Ruth and her comrades are running guns to help fight the British and trying to assist those arriving illegally on boats from Europe. Ruth left Europe before the war, but knows that her sister and parents, who stayed, were betrayed and sent to the concentration camps, and she is also seeking revenge. As the story moves forward, Ruth’s sister Shosh, who survives the camps, finds her way to Israel, but she does not have the drive that Ruth has.
Tidhar then takes readers through the next 40 years of Israeli history through the lens of these characters, the next generation and the generation after that. In doing so he explores key events such as the purging of Arab villages in the lead-up to the War of Independence, the aftermath of the Six Day War in 1967, and the impact of the Yom Kippur War in 1973.
Many of the characters in Maror were corrupt and venal, working to a twisted version of what the State should be. The characters in Adama can be just as ruthless and violent, but there are other motivations driving their actions. In 1946, Dov is part of a brigade that is making its way through the countryside, driving Arab villagers from their homes:
The priority was clear. Eliminate fighting men and any resistance, send the rest fleeing, and raze what was left so they wouldn’t come back. It was the sort of necessary evil that was, well, necessary. Dov didn’t feel bad about that. You did what you had to do or others would do the same to you. So he marched on, in this land he knew so well, and he could smell the fresh growing za’atar and he saw a porcupine hide in a nook in the rocks when it saw the soldiers go past.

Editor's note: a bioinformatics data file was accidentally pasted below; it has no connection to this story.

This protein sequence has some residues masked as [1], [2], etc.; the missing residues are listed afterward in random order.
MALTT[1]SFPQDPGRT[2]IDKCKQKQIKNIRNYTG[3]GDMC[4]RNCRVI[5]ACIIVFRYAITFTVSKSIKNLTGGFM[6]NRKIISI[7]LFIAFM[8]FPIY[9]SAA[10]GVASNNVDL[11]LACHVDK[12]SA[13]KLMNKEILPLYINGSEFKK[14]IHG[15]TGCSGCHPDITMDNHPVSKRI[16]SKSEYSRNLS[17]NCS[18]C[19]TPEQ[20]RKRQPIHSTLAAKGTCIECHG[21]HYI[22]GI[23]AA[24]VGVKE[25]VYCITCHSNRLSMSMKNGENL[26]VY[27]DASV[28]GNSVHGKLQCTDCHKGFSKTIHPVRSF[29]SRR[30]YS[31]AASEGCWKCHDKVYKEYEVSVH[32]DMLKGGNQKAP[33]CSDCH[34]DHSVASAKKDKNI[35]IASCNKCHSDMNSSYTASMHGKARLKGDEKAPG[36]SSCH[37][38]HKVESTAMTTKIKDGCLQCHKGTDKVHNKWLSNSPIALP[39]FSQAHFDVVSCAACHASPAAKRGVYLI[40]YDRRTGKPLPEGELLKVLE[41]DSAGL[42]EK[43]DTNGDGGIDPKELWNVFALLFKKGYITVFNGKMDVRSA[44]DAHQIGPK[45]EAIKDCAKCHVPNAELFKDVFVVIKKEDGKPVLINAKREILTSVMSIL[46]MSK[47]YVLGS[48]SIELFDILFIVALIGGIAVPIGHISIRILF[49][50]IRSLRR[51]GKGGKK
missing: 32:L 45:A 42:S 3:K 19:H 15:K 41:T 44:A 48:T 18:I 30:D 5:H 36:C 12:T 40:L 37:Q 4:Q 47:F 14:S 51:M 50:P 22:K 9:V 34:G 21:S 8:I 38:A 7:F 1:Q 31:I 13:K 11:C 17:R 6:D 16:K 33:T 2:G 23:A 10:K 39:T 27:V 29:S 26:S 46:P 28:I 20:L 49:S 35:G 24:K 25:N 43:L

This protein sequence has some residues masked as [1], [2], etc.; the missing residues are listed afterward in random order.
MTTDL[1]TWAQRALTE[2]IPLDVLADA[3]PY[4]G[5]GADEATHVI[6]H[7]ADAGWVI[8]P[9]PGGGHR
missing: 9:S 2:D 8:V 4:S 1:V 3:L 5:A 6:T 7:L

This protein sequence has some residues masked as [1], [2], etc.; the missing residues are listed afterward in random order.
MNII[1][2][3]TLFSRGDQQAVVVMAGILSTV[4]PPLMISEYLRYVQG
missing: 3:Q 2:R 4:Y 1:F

Many years later, Ruth tries to explain this perspective to her son Ophek:
‘I gave birth to you. When all this was just …’ She waved her hand. ‘Dirt.’
‘It was never just dirt,’ he said, angry. ‘There were villages, there were people living here –’
‘And now they don’t. So you would have a home.’
‘I didn’t ask for that,’ he said.
‘No!’ Ruth said. ‘You didn’t have to.’
As he has also shown in his anti-matter of Britain books (By Force Alone and The Hood) Tidhar excels at getting behind mythology. And there is plenty of mythology surrounding the creation of the State of Israel. In Adama, Tidhar dives into the messiness of this history. He ranges across a number of characters – idealists, dreamers, criminals, those who are dedicated to the cause of the land and those who are repelled by it. All of this made even messier by the personal relationships and community-based living that the kibbutz tried to epitomise, but which by the 1980s is already showing significant strain.
Maror was bleak and could be nihilistic. By taking readers further back in time, Tidhar is able to give some context for those characters and the actions that they took. In no way is he trying to excuse anything that happened, but he is trying to understand the past through these stories to explore the factors that gave rise to State of Israel as he now perceives it. While Maror was excoriating, Adama is more elegiac. It is a history of a land that emerged from bloody conflict, that has an ideological underpinning its people could never live up to, and a community that emerged from trauma that echoes through the generations.
This review first appeared in Newtown Review of Books.